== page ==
Asher studies with the Mashpia to prepare for the meeting he will have with the Rebbe before he becomes a Bar Mitzvah, a fully fledged member of Jewish society, obligated in all the laws. Asher goes to the Rebbe's office and has a conversation with the Rebbe's right hand man as he waits. The Rebbe calls Asher into his office and gives him his blessing. He tells Asher that he should live life for the sake of God.
Asher leaves the Rebbe's office to discover a drawing of his face sitting on the chair in the waiting room that he had occupied. The drawing is signed, "Jacob Kahn, 1–10–56." Asher draws a picture of Jacob Kahn, signs it, affixes the date in the Jewish calendar, 26 Tevet 5716, and leaves the drawing on the chair Kahn had occupied.
As Asher leaves the building, Kahn comes outside and introduces himself. He tells Asher that the Rebbe is very clever—in designating Kahn to teach Asher, he is hoping Asher will not completely depart from the faith. Kahn explains that he is not a Torah observant Jew, but he has great respect for the Rebbe. Kahn asks Asher if he has seen has paintings in the museum. Asher responds that he has, but has not understood them. Kahn warns Asher that he is "entering the world of the goyim." Kahn tells Asher to study Picasso's Guernia and to call him in March.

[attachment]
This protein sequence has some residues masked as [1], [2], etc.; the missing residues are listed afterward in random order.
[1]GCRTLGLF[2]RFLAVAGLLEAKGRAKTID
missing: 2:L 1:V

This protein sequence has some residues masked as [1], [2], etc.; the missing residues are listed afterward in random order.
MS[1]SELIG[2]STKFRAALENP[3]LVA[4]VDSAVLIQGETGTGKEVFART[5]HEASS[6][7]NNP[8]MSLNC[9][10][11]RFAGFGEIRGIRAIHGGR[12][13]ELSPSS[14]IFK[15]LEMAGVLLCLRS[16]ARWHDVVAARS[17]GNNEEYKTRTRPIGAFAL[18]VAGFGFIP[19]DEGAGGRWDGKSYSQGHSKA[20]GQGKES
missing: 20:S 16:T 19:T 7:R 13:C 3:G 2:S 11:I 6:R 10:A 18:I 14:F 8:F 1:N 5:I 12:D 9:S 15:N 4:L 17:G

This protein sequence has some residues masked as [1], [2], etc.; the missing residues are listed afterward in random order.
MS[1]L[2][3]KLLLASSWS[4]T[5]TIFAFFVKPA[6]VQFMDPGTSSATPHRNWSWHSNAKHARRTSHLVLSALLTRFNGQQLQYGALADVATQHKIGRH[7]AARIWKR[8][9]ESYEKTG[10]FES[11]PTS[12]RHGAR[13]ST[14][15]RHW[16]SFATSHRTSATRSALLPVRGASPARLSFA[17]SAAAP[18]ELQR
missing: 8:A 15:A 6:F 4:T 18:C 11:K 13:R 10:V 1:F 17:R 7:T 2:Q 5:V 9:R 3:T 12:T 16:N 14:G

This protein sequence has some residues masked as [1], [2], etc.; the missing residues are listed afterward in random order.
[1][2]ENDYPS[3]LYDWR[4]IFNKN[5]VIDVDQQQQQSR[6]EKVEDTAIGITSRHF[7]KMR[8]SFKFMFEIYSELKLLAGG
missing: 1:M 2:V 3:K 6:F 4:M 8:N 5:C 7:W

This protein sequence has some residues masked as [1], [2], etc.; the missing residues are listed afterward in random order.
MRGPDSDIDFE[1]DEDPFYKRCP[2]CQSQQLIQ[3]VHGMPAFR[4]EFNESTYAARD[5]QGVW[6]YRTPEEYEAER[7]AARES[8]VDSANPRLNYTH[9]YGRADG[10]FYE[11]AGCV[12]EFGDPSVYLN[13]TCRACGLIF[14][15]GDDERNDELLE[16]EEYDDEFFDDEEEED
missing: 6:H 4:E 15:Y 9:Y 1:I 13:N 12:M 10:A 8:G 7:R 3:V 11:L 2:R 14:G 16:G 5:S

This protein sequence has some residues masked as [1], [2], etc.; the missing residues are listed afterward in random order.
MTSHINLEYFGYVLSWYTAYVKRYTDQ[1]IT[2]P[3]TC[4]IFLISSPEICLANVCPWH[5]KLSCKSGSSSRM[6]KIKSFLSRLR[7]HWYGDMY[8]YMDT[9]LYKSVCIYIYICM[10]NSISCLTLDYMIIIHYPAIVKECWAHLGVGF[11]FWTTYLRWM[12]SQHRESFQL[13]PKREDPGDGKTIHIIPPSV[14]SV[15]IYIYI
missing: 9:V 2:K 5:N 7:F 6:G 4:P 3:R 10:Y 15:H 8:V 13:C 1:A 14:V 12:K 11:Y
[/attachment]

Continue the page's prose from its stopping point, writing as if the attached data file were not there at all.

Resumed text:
Asher returns home, elated, and tells his parents what has transpired. His father is unhappy, but his mother responds that the Rebbe has decided that this is the best path. Asher sees his father as becoming detached from him, unable to deal with the path he will take. Asher goes weekly to the Museum of Modern Art in Manhattan and studies Guernica religiously. In the middle of March, he calls Jacob Kahn.
Asher records the exact date—December 26, 1953—that he first uses oil paints. Other things that happen are not given specific dates in the book. This is to demostrate the immense significance the event holds in his mind. It stands out as something he remembers vividly, as opposed to many of the other memories that are sometimes hazy and never placed at such a precise moment.
Potok's use of Asher as a narrative is particularly useful in the scene where Rivkeh interrupts Asher while he is painting to ask about his father's letter concerning school. Being inside Asher's head, the reader learns much bout what Asher is thinking about the painting. Just as Asher, the reader barely notices Rivkeh Lev asking her question. The reader experiences Rivkeh as an annoyance, interrupting an important discovery about painting that Asher is making.